Dr. Gudenkauf: There's a broad range of symptoms we're looking at—physical symptoms, quality-of-life symptoms, and just general functioning. To give you two examples, we know that dry mouth is a common side effect of radionuclide therapy. Sometimes that can even be treatment-limiting, so we made sure we included that. We also were surprised by some of the qualitative interview responses, one of them being that patients felt isolated after their radionuclide treatment. We wanted to make sure that we included that sense of isolation as one of the items, because it's important to know about. It's important to reach out to these patients and provide social support when they're feeling isolated.
Oncology Data Advisor: Right. So, you mentioned that the measure is currently being validated. What are some of the settings where you expect that health care providers as well as investigators can start to use it in the future?
Dr. Gudenkauf: We hope it'll be used across many different types of settings and across time. We're first implementing it in a number of different cancer centers, often National Cancer Institute (NCI)–designated cancer centers or cancer center collaborators in other countries. They are implementing it in the context of clinical trials and in their routine clinical care.
Once we know more about how it's being used in those two settings, then we'll be able to determine if it's appropriate for use as a pretreatment assessment. Can we determine if patients are having too many symptoms and toxicities to move ahead with the treatment plan? Will that change the course or the dosing of radionuclide therapy? After that, we'll know more about long-term outcomes. Can we determine if these symptoms stick around? Do they stay for a long time, or do they resolve briefly after treatment?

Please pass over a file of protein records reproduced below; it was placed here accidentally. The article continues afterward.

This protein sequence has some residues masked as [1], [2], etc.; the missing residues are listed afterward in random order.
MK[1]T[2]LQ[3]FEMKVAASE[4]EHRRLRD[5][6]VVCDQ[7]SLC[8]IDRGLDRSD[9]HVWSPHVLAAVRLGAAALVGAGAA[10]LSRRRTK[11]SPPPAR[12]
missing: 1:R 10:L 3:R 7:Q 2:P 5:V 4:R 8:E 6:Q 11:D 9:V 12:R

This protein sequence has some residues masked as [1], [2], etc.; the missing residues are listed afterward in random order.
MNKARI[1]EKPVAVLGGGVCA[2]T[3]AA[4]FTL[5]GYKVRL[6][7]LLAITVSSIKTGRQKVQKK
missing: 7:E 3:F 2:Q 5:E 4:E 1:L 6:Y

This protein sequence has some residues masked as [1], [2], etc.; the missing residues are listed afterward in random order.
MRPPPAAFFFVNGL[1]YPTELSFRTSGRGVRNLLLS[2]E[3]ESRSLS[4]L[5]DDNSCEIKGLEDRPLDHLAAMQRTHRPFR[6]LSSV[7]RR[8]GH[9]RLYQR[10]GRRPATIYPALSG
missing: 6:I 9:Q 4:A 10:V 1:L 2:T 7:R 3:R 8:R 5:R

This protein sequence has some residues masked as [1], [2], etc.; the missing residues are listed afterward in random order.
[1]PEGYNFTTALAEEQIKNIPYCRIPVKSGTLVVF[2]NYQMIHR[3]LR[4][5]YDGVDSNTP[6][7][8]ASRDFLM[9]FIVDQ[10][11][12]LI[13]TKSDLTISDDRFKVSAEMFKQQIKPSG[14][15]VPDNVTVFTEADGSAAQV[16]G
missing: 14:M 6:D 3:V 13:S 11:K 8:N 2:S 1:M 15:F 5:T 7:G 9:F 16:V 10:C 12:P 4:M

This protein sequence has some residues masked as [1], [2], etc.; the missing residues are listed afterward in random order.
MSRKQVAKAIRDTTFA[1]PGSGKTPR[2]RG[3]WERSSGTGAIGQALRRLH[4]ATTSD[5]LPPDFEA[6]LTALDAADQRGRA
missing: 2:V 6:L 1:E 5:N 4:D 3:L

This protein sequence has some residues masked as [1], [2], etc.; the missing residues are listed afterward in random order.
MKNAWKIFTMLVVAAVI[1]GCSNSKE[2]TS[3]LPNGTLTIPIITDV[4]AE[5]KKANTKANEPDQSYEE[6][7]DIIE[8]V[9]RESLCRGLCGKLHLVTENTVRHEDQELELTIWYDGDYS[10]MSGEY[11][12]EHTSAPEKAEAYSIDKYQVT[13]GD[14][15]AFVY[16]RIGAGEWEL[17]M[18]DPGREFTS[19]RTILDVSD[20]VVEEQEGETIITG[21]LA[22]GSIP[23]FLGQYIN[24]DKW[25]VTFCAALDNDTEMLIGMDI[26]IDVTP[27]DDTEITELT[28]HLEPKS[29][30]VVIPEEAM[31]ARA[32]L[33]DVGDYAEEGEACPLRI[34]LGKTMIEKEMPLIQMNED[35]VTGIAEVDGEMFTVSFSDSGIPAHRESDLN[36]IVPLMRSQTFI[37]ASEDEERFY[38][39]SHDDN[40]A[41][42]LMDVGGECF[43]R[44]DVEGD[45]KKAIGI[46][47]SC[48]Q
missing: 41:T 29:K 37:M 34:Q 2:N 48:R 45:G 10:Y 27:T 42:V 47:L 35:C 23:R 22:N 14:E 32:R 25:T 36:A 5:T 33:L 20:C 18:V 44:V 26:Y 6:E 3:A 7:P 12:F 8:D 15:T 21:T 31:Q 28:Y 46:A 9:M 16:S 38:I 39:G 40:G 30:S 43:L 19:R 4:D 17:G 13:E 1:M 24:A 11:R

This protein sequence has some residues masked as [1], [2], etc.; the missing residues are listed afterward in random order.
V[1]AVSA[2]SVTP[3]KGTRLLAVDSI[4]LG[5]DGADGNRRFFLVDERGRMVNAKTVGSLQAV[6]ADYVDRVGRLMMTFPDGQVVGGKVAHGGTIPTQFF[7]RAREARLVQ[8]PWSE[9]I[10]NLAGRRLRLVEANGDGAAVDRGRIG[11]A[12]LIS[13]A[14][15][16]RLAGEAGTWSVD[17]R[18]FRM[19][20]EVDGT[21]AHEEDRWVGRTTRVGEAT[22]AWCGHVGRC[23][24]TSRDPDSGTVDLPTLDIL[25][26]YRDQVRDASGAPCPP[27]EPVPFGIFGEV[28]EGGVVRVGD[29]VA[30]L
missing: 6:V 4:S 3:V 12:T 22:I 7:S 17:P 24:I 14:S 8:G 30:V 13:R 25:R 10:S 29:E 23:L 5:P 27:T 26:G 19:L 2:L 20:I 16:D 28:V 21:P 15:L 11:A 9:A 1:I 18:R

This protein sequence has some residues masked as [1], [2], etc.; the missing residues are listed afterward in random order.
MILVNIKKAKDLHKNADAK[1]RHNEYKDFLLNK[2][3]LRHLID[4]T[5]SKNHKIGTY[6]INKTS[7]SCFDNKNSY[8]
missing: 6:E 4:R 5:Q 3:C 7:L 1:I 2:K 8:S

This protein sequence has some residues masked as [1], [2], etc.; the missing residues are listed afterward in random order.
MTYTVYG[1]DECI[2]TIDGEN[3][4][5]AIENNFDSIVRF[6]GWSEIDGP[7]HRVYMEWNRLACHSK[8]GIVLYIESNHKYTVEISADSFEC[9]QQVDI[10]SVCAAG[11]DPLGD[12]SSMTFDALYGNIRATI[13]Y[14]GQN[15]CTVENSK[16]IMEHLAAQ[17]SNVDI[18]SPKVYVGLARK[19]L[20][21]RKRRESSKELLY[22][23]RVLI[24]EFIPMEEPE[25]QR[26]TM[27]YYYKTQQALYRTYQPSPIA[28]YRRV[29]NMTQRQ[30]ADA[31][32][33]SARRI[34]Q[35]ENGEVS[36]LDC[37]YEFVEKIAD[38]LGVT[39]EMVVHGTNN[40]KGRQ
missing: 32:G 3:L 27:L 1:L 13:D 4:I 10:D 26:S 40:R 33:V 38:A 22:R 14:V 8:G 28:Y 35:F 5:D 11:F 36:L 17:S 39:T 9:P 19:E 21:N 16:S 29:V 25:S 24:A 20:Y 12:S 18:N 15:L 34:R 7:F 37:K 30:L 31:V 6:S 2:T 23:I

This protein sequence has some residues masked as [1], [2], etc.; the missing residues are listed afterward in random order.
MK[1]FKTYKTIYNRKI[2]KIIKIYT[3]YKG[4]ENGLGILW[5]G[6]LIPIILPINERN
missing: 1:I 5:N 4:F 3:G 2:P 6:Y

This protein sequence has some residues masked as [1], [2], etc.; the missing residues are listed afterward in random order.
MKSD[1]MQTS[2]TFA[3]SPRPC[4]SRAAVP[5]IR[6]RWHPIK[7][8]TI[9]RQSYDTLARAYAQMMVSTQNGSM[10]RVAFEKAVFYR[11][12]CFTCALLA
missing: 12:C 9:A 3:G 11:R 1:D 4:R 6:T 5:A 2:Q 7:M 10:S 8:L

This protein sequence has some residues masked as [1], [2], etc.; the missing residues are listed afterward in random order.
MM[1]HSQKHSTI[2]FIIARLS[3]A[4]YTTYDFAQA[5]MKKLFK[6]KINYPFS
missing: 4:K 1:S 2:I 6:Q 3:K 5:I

We'll know more as we see it in use, but we're excited to have it being used across so many different sites with so many collaborators. This work is really a product of a huge team of people who have all come together to make this possible.
Oncology Data Advisor: That'll be really exciting to start seeing it being used in the future. Anything else you would like to mention?
Dr. Gudenkauf: Yes, thank you. I'd like to acknowledge the Department of Defense, which funded this research. I'd also like to acknowledge our collaborators. There are too many to mention by name, but again, Dr. Brian Gonzalez is the Principal Investigator, and he has a great team behind him. We're happy to be spreading the word about this patient-reported outcome measure, especially because it allows the patient's voice to be heard directly.
Most of all, we want to thank the patients who participated in this research and allowed us to have a better understanding of what they're experiencing. We hope that we can turn around and serve those patients better in the future with this measure.
Oncology Data Advisor: Absolutely. Thanks you so much for coming on today and explaining all this.
Dr. Gudenkauf: It's been a pleasure to talk with you.
About Dr. Gudenkauf
Lisa Gudenkauf, PhD, is a Research Scientist in the Department of Health Outcomes and Behavior at Moffitt Cancer Center in Tampa, Florida, and a licensed Clinical Psychologist. She previously served as a Senior Associate Consultant and Assistant Professor of Psychology at Mayo Clinic, where she helped develop and lead clinical intervention programs to enhance quality of life and increase health-promoting behaviors among patients with cancer. At Moffitt Cancer Center, Dr. Gudenkauf's research aims to characterize and measure psychosocial effects of cancer and its treatment to identify risk and protective factors, with a focus on positive adaptation, and to develop and test psychosocial interventions to reduce symptom burden and enhance quality of life for diverse cancer populations.
For More Information
Gudenkauf LM, Chavez M, Maconi M, et al (2023). Developing a novel patient-reported outcomes measure for patients with prostate cancer receiving radionuclide therapy: the FACT-RNT. J Clin Oncol (ASCO GU Cancers Symposium Abstracts), 41(suppl_6). Abstract 130. DOI:10.1200/JCO.2023/41.6_suppl.130
FACIT.org (2021). FACIT measures & languages. Available at: https://www.facit.org/measures-language-availability
Transcript edited for clarity. Any views expressed above are the speaker's own and do not necessarily reflect those of Oncology Data Advisor.